Later on the morning of the fire, Sweeney went to the Khourys' home. Because he had burned his hands and eyebrows in the fire, he wore gloves and sunglasses inside the Khourys' home to hide the burns. Although Tahani was present, she was apparently not suspicious of Sweeney's behavior and appearance on this occasion. After that, Kareem and Tahani met Sweeney at a mall where Kareem made a partial payment to Sweeney. Sweeney testified that even after this meeting Tahani was still unaware of the plan to commit arson.

K & T, through both Kareem and Tahani, submitted sworn statements of proof of loss to Zurich on March 15, 1991. At the bottom of each statement was the following disclaimer: "The said loss did not originate by any act, design or procurement on the part of your insured, or this affiant; nothing has been done by or with the privity or consent of your insured or this affiant, to violate the conditions of the policy, or render it void...." Both Tahani and Kareem signed this form. During Zurich's investigation of the Khourys' claim, Tahani and Kareem both gave sworn testimony under oath, as required by the insurance policy, on September 12, 1991. When asked about the disclaimer, Kareem maintained that he did not set the fire at the Dairy Queen, pay Sweeney to do it, or instruct anyone else to set the fire.

Sweeney eventually confessed to arson and, after implicating Kareem, was sentenced to one year in prison. On October 31, 1991, Zurich, after finishing its investigation, denied liability under its policy issued to K & T for the damages caused by the fire, on the basis of false disclaimers in the sworn statements of loss and the two relevant parts of the insurance contract voiding the policy in the case of misrepresentations or criminal acts by the insured, K & T. K & T filed a complaint based on diversity jurisdiction against Zurich in the United States District Court for the Eastern District of Michigan on November 21, 1991, alleging breach of contract, violations of Michigan insurance statutes, negligence, and intentional infliction of emotional distress.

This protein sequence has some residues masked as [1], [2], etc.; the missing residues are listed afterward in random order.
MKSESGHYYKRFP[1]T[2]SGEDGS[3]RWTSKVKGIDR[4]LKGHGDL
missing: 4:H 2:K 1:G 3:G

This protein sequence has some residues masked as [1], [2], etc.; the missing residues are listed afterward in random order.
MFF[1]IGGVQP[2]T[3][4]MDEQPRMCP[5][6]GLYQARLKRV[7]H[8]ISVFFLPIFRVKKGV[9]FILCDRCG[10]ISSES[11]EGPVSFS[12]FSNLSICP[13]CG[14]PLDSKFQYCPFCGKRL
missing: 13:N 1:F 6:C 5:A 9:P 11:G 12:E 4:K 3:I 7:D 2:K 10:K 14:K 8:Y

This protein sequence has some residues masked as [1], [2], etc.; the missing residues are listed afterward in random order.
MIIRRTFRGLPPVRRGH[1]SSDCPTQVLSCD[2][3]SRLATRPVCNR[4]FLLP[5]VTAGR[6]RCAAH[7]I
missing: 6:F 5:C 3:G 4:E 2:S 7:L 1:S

On July 16, 1992, Kareem Khoury was indicted in the United States District Court for the Eastern District of Michigan for violating 18 U.S.C. §§ 844(i) (arson) & 1341 (mail fraud for submitting the fraudulent proof of loss statements). He pled guilty to the mail fraud count and was sentenced to serve 21 months in prison.

The Khourys, Zurich, and Society Bank filed summary judgment motions in the civil action. The district court's order denied both the Khourys' and Zurich's motions, but granted Society Bank's motion. (Zurich originally appealed from this decision as well, but has since reached a settlement with Society Bank, and consequently dismissed it as a party to this appeal. Therefore, except in connection with a subrogation issue to be discussed below, Society Bank's involvement in this case is not relevant to this appeal.) The district court held that there was a material factual dispute about whether Tahani knew of the arson when she signed the proofs of loss and testified under oath, and that under Michigan law her ignorance would permit K & T to recover, unless it could be proved at trial that Kareem had complete control of K & T. Kareem stipulated to withdraw as a plaintiff on May 24, 1994. A trial was then held on July 5-6, 1994. The jury found through special interrogatories that Tahani did not know about the arson, that Kareem did not exercise complete control over K & T, and that Zurich had acted in bad faith in denying K & T's claim.